where Granny’s circuit rider father would
preach occasionally without the horse or mule
in the hamlet of Lebanon,
smack dab in the middle of Tennessee,
Where some bright folks built the square
over a cold water spring
they discovered in “Town Creek”
in yet an earlier century.

…and the children would come around wartime,
dropping among the years of the first big one
we resisted until the Luisitania
took its hit and sank like a rock;
…and the children came,
five in all until one died
as young family members often did
in those pre-antibiotic days.
The handsome blood hound man who chased
criminals through the woods
took his own hit,
a decade after the war.
So the little maelstrom with grit in her craw
packed up the chillun’s and the belongings
making the trek to the groves
of central Florida
for a couple of years to
escape the sinking of the hound man
and the attendant feelings thereof.

In thirty-two, they came back home,
each with some grit in their craw.
Granny, the queen of grit,
went to work,
taking care of those who needed care
outside the family in order
to take care of her own.

…and the children grew up early,
cooking the meals, washing the clothes, cleaning the house,
gathering eggs, milking the cows, pulling the weeds;
before playing ball,\
earning money until
they went to college in the little town,
or went to work,
or both.

The second big war came, again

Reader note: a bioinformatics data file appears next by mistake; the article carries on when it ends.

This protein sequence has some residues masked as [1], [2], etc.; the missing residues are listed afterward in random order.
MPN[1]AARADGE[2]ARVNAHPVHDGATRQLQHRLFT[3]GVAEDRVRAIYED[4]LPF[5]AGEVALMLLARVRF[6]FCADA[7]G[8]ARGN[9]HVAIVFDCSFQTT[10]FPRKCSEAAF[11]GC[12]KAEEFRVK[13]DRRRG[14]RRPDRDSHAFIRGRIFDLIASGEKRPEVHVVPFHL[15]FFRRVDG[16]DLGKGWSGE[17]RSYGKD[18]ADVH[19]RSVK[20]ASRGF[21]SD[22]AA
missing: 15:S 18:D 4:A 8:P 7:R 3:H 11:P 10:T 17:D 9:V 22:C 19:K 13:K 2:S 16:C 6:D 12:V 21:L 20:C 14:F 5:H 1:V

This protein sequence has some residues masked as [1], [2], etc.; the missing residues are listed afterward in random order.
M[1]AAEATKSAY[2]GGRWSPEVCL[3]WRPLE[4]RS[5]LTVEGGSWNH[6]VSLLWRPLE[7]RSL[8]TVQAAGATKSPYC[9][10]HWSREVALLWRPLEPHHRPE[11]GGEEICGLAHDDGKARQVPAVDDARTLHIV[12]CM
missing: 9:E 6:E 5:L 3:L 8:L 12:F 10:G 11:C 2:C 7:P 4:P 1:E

in a wave of terror,
This time in an atoll’s pristine harbor,
taking hits, sinking to the shallow harbor depths.
Remember the Arizona.
The brother went off to war after marrying
a woman of another religion from down the road,
west a bit, in the big city.
He flew a plane named after his lady Colleen,
returning to the Tennessee hamlet, still
with fire in his belly, grit in his craw, pluck in spirit, gleam in his eye
before leaving for the orange groved paradise
he found on the southern trek several years before.

The preacher man was gone;
The hound man was gone;
The brother was gone;
The three sisters and their mother,
fire in their bellies, grit in their craw, pluck in their spirit, gleam in their eyes,
with their three new men
stared at the world,
staring it down straight in the eye,
wearing it down with their labor
until the world cried “uncle,”
admiring their fire and grit and pluck.

There were circles entwined with circles of family;
the circles orbited around the threes sisters and their mother:
all was well.

…and the world rolled on;
Granny finally gave up her pluckish ghost with grit in her craw;
no longer would she braid the waist long hair,
tying the braids atop her head
as she had done for so many years;
the three sisters rallied with
fire in their bellies, grit in their craw, pluck in their spirit, gleam in their eyes.

The grandchildren of the matriarch
spread with the four winds, remembering.

When the circles got together,
the three sisters remained the constant,
demanding the world stay in their orbit,
and the world was warm with laughter and love and
a sense the world was safe
as long as they all inherited
fire in their bellies, grit in their craw, pluck in their spirit; gleam in their eyes.

The world is older;
Granny is gone;
the youngest sister recently joining her,
the oldest failing fast:
The three sisters leaving us slowly with
the fire waning to embers, but still there is
grit in their craw, pluck in their spirit, gleam in their eyes;
staring down the world.

Such a lovely world they have shown us.